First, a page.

Her brain shut down, then sputtered to life and splashed color across her features with a vivid, passionate mental image that his innuendo–was it suggestive? –conjured.
He smiled patiently. Then he took the novel, his hand brushing hers ever slightly so she’d know he was real, and she sat stupefied while he flipped through the pages.
“You want to know why Vida didn’t go into more depth with me.” His eyes flashed on hers and matched a smile that pierced Eartha’s heart and warmed her soul.
Eartha brought her hand to her head. One too many long nights at the office and now I’m turning into a cliché…
“Mr. Taylor– ”
“Mr. Taylor, you need to leave.” Eartha turned abruptly and picked up the phone. There was no need for him to stop her, and he made no attempt, she hesitated, glanced at him. He waited, but she saw anger flash briefly in those eyes.
Eartha put the phone down and confronted him. “Mr. Taylor, you’re little more than a cliché.” She eyed him, sharply. “Tall, dark, mysterious. Women hang on you. There’s a hint of humanity in you, something that begs to be developed, something that would have made your story great, universal, meaningful . . . but the plot, if any, the entire conception of the story . . . remains immature, as you do, sir. You’re not a full-fledged character, yet. No one really knows who you are or where you’re coming from.” Eartha smiled ruefully when she noted his tight jaw and unblinking eyes. “You’re not real, Mr. Taylor.”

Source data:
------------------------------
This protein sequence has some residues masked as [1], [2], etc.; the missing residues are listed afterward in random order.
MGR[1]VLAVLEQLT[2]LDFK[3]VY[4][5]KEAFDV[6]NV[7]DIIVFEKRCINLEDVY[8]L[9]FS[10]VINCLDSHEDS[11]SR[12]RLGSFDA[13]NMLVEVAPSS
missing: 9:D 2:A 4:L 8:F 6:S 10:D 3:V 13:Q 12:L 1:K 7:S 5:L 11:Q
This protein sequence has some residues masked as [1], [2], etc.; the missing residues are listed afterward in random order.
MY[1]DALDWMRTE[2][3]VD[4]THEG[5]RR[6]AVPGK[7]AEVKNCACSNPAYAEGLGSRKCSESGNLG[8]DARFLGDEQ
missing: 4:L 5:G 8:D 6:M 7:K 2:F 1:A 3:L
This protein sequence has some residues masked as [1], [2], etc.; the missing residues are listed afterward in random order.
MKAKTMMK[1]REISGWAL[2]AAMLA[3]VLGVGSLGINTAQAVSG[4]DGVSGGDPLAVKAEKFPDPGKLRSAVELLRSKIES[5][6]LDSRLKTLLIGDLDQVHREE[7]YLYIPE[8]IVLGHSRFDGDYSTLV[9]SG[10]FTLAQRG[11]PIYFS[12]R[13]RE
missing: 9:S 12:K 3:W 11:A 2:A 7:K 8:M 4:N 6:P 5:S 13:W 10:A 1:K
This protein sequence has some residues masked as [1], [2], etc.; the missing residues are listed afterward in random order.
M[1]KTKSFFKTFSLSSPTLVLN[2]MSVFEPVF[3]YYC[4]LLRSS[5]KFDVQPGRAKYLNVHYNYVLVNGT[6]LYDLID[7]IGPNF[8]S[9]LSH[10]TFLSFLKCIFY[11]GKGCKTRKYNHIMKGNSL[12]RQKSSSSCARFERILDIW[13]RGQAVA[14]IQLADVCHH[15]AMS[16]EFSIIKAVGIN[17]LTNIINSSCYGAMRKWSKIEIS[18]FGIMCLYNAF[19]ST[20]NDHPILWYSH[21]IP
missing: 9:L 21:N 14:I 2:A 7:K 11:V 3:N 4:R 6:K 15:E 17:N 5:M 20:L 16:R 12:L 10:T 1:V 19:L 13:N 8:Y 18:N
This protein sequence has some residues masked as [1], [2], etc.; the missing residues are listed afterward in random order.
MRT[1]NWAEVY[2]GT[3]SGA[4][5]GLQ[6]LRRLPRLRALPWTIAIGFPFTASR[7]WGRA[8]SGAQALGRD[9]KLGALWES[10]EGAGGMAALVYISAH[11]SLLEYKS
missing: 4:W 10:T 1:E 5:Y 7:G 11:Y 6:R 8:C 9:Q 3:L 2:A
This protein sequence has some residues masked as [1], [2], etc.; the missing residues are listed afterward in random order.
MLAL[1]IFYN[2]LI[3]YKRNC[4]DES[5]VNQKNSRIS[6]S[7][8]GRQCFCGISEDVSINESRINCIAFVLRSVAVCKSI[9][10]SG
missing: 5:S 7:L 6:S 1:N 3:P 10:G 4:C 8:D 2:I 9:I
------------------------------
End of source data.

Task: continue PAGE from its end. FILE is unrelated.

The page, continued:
Eartha expected him to vanish before her eyes. The longer he remained–focused on the floor, concentrating his energy as if he had a life force–the more uncomfortable Eartha became and that fight or flight mechanism whirled into action. She perspired.
He fashioned a gaze on her that let her view the lonely gulf that was his soul, an eerie reflection of her own, and Earth perceived the draft that passed between them and caused her skin to prickle.
(To be continued.)